In the meantime, help us persuade companies to change their stance. If you haven’t already, sign our Unlock Mobiles petition and then tell us – do you think mobile providers should change their unlocking policies?


There would be no need for locking if the companies charged a fair price for phones and kept the charges separate.

If customers want to avoid paying the full cost of the phone then they can shop around and buy from whoever offers the lowest interest rate, longest warranty or best customer service.

I was about to make the similar comment, but you beat me to it!

I would like to see unbundling of the goods and the service to promote competition and transparency. We need an end to the cost of mobile phones being subsidised by monthly charges because this:
– Encourages consumers to acquire handsets they cannot truly afford through an unhealthy “buy now pay later” consumer debt culture with a disguised loan from the mobile network.
– Distorts competition by disguising the true price of the handset and of the service, as opposed to a SIM-free handset and SIM-only service.
– Encourages wasteful acquisition of new handsets because consumers mistakenly believe they are receiving the handset for free or for very little.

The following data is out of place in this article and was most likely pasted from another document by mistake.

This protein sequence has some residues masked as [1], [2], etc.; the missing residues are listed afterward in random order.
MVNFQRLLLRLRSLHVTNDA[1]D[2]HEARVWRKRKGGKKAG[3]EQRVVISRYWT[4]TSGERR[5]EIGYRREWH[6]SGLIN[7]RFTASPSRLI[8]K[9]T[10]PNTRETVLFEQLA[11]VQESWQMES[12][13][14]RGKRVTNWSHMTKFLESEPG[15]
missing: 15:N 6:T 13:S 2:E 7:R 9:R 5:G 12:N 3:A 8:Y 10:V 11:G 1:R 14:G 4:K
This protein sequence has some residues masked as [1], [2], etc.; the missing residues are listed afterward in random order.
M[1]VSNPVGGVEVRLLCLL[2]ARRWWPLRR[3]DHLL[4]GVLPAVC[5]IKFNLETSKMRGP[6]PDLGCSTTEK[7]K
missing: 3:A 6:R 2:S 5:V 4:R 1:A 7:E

– Necessitates long contract durations in order to spread the cost of the handset, which inhibits competition by preventing consumers from switching networks.
– Causes consumers to continue paying the inflated monthly charge even after they have paid off the subsidy of the handset, unless they remember to take action at the end of the minimum contract period.

Subsidised handsets are usually SIM-locked which:
– Inhibits competition by making it more difficult to switch networks.
– Prevents consumers from using local SIM cards abroad, allowing UK networks to impose unreasonably high roaming charges by excluding foreign competition.

For these reasons, Ofcom should encourage unsubsidised SIM-free handsets and competitive SIM-only contracts to become the norm, as is common in many other countries. At the very least, networks should be forced to unbundle the monthly handset subsidy repayment and the monthly charge for service (as O2 has started doing), itemising the two separately with independent contract durations and an APR for the loan (as Giffgaff is doing). The monthly handset subsidy repayment should not be allowed to continue after the cost of the handset has been paid off. If SIM-locking of handsets was banned, it would encourage the mobile networks to unbundle the goods and service.

And of course how do you tell if a handset is locked except by trying another SIM for a totally different network !

You can’t easily, but it at least prepaid SIM cards are free in the UK, so it’s very easy to get another network’s SIM card to test it. In any case, you should always try a new network’s prepaid SIM before switching networks in order to test coverage in your most frequented places.